and when it does take place, I will be campaigning for a Yes vote along


with the Prime Minister. The Liberal Democrats have been accused of


showing complete disdain to the voting public in Britain. They have,


in effect, blocked paving legislation for a rove dome happen


in 2017. Yes, we think this is totally the wrong time. We are


potentially going to have a referendum on an unknown Unknown.


This is not right. We thought it was right there should be a referendum


if there is any further transfer of powers. I think the way the


political time table works with the next time German and French


elections it's likely something might happen by 2017. To fix


something in stone when you don't actually know what the result is


seems to be wrong and it would certainly be wrong to have some kind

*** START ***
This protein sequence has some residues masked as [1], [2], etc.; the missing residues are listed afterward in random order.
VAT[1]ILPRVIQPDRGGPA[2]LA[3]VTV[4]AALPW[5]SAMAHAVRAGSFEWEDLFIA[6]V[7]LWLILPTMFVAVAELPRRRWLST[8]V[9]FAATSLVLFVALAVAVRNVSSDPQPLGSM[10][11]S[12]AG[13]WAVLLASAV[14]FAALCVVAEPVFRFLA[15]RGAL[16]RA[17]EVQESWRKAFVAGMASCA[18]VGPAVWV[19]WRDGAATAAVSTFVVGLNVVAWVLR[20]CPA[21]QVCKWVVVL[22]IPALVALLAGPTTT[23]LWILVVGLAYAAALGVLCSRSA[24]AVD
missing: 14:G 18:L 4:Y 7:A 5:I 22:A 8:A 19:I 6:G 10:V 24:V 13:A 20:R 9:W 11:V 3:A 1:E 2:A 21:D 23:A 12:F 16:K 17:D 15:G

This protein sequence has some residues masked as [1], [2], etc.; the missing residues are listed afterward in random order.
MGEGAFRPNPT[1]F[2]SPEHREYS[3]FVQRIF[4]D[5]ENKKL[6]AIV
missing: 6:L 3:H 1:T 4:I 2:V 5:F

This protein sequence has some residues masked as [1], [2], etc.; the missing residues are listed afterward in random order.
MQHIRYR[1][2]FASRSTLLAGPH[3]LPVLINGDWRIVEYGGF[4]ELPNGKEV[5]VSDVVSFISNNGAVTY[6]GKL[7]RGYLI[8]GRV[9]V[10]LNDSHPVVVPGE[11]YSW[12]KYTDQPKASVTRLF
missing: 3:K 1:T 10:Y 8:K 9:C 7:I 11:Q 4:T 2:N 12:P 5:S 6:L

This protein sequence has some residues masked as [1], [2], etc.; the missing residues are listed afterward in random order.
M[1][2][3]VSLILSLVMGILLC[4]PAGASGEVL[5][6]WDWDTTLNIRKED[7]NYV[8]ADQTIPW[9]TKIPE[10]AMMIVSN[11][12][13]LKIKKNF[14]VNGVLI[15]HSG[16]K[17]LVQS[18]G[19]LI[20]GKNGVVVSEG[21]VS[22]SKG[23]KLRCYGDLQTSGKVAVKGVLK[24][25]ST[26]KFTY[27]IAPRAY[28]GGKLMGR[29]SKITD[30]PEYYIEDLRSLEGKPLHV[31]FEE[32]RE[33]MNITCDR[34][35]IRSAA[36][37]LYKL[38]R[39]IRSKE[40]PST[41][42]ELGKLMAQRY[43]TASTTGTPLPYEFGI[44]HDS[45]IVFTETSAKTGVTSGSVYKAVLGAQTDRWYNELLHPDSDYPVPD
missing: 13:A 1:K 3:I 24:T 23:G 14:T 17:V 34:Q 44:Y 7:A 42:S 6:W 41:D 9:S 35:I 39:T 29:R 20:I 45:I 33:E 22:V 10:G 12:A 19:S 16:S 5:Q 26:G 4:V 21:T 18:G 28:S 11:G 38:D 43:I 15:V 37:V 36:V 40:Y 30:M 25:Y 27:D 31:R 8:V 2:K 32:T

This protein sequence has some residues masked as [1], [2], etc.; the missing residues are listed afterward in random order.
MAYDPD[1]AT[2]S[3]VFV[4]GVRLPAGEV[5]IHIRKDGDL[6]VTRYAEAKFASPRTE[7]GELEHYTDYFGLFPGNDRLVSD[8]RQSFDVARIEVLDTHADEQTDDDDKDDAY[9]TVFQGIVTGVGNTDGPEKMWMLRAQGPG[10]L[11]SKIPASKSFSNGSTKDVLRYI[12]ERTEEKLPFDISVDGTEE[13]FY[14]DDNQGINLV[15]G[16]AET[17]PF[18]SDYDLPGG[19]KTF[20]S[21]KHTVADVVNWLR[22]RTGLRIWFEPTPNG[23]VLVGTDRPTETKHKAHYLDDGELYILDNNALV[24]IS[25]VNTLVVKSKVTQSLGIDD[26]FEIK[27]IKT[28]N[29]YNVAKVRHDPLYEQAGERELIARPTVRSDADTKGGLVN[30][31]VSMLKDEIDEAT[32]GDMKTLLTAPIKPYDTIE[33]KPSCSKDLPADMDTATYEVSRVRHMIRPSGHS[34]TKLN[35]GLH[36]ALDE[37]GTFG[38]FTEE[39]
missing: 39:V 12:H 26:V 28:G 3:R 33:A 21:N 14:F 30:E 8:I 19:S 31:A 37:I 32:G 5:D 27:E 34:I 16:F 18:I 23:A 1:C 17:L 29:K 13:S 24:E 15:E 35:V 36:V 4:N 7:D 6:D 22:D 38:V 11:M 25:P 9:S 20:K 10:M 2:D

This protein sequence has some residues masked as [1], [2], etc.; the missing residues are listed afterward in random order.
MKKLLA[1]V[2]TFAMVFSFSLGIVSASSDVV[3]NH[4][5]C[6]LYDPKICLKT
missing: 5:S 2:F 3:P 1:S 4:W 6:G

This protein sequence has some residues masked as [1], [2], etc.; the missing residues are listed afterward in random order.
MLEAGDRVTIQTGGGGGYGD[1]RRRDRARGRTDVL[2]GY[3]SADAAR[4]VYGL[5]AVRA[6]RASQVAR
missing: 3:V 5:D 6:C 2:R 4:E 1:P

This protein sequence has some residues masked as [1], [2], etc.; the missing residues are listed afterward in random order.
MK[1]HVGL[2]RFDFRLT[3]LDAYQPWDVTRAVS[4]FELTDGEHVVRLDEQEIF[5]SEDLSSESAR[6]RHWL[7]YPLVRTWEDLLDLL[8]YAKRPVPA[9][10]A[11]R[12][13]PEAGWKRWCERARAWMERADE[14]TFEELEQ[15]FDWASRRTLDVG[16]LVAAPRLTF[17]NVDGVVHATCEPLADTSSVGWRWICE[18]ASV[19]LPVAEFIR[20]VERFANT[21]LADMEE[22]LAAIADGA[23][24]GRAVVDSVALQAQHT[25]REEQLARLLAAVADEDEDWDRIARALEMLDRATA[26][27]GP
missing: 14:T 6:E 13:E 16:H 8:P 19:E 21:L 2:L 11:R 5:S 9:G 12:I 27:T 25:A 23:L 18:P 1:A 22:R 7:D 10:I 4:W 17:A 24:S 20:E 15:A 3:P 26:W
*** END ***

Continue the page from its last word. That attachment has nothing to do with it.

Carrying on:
of in/out referendum now when we've not had any debate in Parliament and


don't have enough debates in Westminster about what is actually


going on in Europe in the different policy areas. Everybody is ignorant.


What do you think your colleagues here in Brussels have thought of


what's gone on at home in Westminster? Some actually are quite


understanding because we are all politicians and they understand that


they have problems within their own parties at times. Others are a


little bit surprised. They certainly don't want to be black mailed and


that's the message. I think they understand when you get these


political troubles within a party, but they're aghast that we might do


something by mistake and come out of Europe from a point of ignorance.


Vince Cable today has said the Conservative Party is plunging


Britain into a period of dreadful uncertainty from a business